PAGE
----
I’ve been spending more time with prayer lately, as I have said before, because of my therapist’s sense that I could benefit from some meditative practice. It’s not that I was opposed to prayer or anything, just that there is some history there. Apologies if this is too long.
Some people’s college excess can be measured in kegs. Mine was something else. Like Bob Dylan, I had a born-again phase, although mine came with inspirational posters and large helpings of guilt. I prayed a lot back then.
For a lot of reasons, I disengaged from the machine of evangelical Christianity. I contracted a deep distrust for organized religion and most emotional worship experience. I stayed out of church for a long time, although I prayed occasionally. I began to realize that the rigid, rules-based God of my experience to that point was a human creation, that any God that fit into my own understanding was just not big enough to be real.
That was a scary thought. How dare I approach such an awesome being with my petty words, my silly concerns? Who really thinks that God cares one way or the other about a touchdown? Who thinks God has time to send illnesses as punishments for sinners? What could I possibly have to offer to God?
Liturgy came to my rescue. I went back to church. Not some freewheeling, contemporary, guitar-based church service, but the careful and stately language of the 1928 prayer book in the company of octogenarians who considered any conversation to be a faux pas. I could sit and stand and kneel in the stained glass dimness and take refuge in protocol, in ritual. I found peace in the hard pews, in the serene faces of Jesus, the apostles and saints, black-outlined.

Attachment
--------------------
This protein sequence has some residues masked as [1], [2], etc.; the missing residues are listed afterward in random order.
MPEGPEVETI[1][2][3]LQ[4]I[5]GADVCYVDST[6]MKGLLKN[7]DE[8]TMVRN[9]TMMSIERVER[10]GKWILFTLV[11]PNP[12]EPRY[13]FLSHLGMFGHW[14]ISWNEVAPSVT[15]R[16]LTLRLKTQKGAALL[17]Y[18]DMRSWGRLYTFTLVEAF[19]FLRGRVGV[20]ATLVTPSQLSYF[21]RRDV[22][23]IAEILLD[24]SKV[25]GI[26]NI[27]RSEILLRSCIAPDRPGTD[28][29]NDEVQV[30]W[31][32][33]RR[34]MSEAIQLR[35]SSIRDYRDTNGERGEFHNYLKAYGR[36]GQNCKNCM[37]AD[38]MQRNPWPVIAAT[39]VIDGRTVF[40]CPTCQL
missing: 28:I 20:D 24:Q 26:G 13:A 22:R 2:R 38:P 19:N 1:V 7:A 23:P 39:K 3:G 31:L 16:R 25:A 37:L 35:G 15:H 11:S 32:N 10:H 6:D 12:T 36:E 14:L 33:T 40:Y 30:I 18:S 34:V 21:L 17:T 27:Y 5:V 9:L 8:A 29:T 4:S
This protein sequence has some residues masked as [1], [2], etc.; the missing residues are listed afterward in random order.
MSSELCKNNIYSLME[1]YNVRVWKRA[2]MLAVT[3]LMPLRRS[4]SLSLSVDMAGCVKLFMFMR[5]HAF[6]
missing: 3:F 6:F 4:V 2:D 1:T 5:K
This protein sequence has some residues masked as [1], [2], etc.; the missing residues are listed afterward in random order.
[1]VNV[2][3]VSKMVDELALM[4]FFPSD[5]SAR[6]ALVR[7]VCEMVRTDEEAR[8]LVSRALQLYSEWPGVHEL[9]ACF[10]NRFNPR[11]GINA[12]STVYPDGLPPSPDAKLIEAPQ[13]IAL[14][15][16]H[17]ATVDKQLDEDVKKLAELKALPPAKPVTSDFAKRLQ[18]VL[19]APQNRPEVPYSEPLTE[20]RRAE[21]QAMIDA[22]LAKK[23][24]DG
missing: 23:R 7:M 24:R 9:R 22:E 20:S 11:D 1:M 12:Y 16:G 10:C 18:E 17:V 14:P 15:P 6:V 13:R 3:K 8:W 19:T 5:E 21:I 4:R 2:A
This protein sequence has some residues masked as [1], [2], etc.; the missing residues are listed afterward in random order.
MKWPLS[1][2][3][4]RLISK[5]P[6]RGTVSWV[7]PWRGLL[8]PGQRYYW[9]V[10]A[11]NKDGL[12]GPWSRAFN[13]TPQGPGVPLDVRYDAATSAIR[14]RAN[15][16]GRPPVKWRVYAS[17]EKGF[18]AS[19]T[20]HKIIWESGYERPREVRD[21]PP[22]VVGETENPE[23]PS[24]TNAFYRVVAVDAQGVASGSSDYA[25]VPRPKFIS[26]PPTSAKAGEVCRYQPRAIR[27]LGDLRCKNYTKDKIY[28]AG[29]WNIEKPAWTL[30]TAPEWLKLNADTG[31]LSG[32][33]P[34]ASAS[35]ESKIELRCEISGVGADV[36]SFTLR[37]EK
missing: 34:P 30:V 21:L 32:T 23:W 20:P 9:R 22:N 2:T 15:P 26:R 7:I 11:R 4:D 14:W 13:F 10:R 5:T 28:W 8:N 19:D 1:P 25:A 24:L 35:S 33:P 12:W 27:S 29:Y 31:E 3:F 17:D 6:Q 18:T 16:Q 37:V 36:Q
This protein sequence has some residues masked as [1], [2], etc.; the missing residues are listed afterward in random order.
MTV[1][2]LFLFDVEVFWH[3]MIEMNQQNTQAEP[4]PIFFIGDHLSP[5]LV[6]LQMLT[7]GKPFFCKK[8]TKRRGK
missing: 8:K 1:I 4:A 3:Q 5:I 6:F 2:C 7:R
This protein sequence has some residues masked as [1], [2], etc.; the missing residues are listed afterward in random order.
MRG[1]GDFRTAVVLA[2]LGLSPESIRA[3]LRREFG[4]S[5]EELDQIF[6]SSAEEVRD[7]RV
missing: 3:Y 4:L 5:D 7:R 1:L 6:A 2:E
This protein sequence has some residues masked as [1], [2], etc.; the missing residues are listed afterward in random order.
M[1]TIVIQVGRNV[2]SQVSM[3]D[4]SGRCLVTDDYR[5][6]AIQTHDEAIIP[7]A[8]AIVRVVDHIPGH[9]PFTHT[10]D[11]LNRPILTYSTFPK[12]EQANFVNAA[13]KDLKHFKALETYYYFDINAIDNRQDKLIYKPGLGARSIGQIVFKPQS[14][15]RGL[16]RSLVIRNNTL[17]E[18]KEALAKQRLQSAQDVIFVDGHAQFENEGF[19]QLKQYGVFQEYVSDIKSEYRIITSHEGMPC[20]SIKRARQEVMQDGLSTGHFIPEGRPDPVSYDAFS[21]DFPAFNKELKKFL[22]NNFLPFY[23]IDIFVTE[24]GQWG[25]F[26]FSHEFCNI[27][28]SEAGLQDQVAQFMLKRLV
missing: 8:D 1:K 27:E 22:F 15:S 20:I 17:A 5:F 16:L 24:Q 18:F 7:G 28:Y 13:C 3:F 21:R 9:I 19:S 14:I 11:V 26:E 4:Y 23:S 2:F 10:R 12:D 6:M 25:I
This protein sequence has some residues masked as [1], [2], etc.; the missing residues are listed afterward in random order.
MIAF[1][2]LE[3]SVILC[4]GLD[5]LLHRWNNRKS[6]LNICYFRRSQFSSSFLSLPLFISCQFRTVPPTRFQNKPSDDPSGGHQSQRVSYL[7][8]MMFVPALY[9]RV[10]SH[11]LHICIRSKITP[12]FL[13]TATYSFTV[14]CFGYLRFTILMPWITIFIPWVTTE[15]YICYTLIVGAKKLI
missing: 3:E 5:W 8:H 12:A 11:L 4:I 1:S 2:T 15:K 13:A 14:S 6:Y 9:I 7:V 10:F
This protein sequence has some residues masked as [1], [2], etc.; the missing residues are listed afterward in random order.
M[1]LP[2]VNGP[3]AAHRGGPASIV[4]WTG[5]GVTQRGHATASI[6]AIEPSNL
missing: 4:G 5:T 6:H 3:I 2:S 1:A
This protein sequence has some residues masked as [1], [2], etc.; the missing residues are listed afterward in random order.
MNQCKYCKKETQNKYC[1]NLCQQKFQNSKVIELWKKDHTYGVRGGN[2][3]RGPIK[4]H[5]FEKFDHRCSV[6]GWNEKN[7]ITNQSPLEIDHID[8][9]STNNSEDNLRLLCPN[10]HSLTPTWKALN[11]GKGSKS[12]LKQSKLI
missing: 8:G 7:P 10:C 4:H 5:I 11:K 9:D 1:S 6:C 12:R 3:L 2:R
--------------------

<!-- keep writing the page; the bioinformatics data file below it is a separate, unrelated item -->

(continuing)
When my depression reached epic proportions, however, I could not pray. My world narrowed to the confines of my skull. Like many people in similar circumstances, I doubted whether God even existed, although I suspected that God did, and that God had it in for me. I remember going to church on Good Shepherd Sunday (no, I don’t know when it falls in the liturgical year; I’m not quite that Episcopalian, thanks.) and rather than taking comfort in the idea of God as the Good Shepherd, feeling absolutely freaked out that God was taking care of we sheep to eat us later. Metaphors have a way of attacking me from time to time.
Even when my depression came back under control, I steered clear of too much prayer and scripture. It is a somewhat fragile thing, my psyche, and I chose not to challenge it too much. Until now. Now is the time to deepen my connection with God, to pray and grow.
The good news is that God isn’t entirely serious all the time. The passage I used for lectio divina today is Matthew 11:25-30, which includes Jesus saying, “All things have been delivered to me by my Father.” When I paused to reflect, what I saw was Jesus signing for a gazillion brown boxes being unloaded from the UPS truck. God says: lighten up.